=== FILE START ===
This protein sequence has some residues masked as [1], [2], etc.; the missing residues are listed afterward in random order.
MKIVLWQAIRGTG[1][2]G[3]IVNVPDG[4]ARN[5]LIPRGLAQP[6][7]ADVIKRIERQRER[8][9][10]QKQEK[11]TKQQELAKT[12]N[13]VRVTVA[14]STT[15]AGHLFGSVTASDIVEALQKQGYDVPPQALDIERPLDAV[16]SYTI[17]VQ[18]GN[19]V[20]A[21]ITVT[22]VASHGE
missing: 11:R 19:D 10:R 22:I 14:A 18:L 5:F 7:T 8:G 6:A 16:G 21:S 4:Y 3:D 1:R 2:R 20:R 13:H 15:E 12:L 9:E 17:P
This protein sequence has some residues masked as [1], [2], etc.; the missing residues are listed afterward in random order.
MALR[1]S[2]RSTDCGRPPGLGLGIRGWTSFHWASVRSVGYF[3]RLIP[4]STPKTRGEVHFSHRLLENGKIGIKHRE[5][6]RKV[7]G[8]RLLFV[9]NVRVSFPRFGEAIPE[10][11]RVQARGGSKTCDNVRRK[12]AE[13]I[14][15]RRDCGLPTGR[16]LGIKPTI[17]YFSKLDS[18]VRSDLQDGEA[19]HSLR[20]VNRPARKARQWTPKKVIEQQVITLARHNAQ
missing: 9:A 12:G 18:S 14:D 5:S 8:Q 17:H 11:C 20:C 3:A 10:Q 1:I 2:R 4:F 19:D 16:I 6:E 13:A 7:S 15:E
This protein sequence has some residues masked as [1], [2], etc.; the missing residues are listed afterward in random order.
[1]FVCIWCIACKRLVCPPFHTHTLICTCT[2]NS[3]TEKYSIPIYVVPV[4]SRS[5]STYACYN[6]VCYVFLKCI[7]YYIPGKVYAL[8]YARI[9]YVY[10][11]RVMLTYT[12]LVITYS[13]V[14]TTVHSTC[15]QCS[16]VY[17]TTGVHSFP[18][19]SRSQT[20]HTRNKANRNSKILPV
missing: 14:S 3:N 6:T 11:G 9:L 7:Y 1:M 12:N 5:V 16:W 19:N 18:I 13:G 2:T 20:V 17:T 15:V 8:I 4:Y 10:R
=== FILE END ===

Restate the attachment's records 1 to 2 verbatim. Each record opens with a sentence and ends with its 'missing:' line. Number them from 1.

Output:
This protein sequence has some residues masked as [1], [2], etc.; the missing residues are listed afterward in random order.
MKIVLWQAIRGTG[1][2]G[3]IVNVPDG[4]ARN[5]LIPRGLAQP[6][7]ADVIKRIERQRER[8][9][10]QKQEK[11]TKQQELAKT[12]N[13]VRVTVA[14]STT[15]AGHLFGSVTASDIVEALQKQGYDVPPQALDIERPLDAV[16]SYTI[17]VQ[18]GN[19]V[20]A[21]ITVT[22]VASHGE
missing: 11:R 19:D 10:R 22:I 14:A 18:L 5:F 7:T 8:G 6:A 16:G 21:S 4:Y 3:D 1:R 2:R 20:R 13:H 15:E 12:L 9:E 17:P
This protein sequence has some residues masked as [1], [2], etc.; the missing residues are listed afterward in random order.
MALR[1]S[2]RSTDCGRPPGLGLGIRGWTSFHWASVRSVGYF[3]RLIP[4]STPKTRGEVHFSHRLLENGKIGIKHRE[5][6]RKV[7]G[8]RLLFV[9]NVRVSFPRFGEAIPE[10][11]RVQARGGSKTCDNVRRK[12]AE[13]I[14][15]RRDCGLPTGR[16]LGIKPTI[17]YFSKLDS[18]VRSDLQDGEA[19]HSLR[20]VNRPARKARQWTPKKVIEQQVITLARHNAQ
missing: 9:A 12:G 18:S 14:D 5:S 8:Q 17:H 11:C 20:C 3:A 10:Q 1:I 2:R 4:F 19:D 16:I 6:E 13:A 7:S 15:E